British Prime Minister Gordon Brown said Wednesday that airlines flying empty planes simply to maintain valuable airport slots were "unacceptable" due to their environmental impact.
His comments came after a newspaper report claimed that Britain's third-biggest airline, Bmi British Midland, was planning to operate such so-called "ghost flights" to conserve slots at Heathrow, London's main airport.
"It would be clearly unacceptable if airlines flew without any passengers whatsoever simply to maintain their slots," Brown said when asked about the report at his weekly question session in the House of Commons.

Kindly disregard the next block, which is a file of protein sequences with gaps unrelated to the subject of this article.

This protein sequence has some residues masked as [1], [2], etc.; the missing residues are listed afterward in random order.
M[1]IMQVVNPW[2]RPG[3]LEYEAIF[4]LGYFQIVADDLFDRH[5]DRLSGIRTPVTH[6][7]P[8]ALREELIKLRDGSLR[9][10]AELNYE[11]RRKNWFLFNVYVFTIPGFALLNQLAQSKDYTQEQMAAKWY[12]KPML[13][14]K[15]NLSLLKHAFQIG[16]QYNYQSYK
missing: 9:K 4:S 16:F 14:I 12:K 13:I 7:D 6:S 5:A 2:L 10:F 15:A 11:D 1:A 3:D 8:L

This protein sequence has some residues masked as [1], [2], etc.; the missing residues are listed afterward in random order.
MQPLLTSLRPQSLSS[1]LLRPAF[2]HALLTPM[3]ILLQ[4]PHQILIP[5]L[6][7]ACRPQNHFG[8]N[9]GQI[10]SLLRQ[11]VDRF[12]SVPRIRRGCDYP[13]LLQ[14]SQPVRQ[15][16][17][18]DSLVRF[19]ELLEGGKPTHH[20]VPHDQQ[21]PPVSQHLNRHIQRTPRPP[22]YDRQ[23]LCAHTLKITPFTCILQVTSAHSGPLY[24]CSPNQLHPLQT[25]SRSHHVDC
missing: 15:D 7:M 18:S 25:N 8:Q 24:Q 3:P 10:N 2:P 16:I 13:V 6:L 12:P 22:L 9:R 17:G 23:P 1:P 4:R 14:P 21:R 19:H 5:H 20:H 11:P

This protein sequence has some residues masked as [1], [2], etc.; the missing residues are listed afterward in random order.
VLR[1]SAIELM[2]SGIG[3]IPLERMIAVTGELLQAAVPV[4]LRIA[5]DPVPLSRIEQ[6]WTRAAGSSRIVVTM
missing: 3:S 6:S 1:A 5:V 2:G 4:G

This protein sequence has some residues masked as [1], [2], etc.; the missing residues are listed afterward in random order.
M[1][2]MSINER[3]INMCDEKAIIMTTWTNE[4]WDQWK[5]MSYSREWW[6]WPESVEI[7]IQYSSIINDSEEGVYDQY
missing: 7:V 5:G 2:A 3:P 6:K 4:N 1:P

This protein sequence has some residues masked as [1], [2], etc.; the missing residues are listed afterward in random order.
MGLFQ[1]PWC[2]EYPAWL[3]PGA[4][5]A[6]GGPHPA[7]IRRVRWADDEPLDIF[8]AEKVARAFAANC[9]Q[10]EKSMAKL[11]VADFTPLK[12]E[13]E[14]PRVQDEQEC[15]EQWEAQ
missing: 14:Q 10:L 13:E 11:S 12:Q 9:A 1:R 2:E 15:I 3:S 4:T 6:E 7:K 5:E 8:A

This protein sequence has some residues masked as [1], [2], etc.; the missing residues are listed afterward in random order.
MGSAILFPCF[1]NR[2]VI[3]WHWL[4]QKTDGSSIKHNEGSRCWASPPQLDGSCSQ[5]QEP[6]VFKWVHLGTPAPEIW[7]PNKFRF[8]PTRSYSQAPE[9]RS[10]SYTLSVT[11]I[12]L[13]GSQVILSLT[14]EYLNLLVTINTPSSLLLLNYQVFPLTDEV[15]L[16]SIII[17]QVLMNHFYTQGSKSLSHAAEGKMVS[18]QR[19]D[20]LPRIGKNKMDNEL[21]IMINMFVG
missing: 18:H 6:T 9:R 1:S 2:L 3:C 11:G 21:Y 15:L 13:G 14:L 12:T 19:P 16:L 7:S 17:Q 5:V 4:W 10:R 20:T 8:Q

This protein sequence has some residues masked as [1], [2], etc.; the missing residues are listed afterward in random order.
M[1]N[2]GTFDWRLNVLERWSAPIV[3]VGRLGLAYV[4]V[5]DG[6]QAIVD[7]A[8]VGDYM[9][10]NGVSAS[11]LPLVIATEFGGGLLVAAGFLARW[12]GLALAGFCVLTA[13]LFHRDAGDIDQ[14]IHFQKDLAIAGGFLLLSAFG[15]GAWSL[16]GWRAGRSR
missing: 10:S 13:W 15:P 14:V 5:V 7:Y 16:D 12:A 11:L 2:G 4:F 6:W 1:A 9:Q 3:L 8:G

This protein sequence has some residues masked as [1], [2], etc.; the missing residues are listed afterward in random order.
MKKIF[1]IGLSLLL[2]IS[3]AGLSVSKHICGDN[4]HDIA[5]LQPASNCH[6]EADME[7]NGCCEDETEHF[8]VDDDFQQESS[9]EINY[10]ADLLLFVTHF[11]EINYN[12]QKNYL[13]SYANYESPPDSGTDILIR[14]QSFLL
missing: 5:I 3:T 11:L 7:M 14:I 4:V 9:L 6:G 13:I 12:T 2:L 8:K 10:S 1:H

"We shall look at the matter that you raise, we will talk to the airlines," he added.
The Times newspaper reported that the airline bmi plans to operate nearly empty flights during the forthcoming winter months to save its Heathrow slots, valued at 770 million pounds -- a claim rejected by the airline.
A bmi spokesman said the airline "categorically denies that it will operate empty or near empty services at Heathrow this winter in order to protect its slots at the airport."
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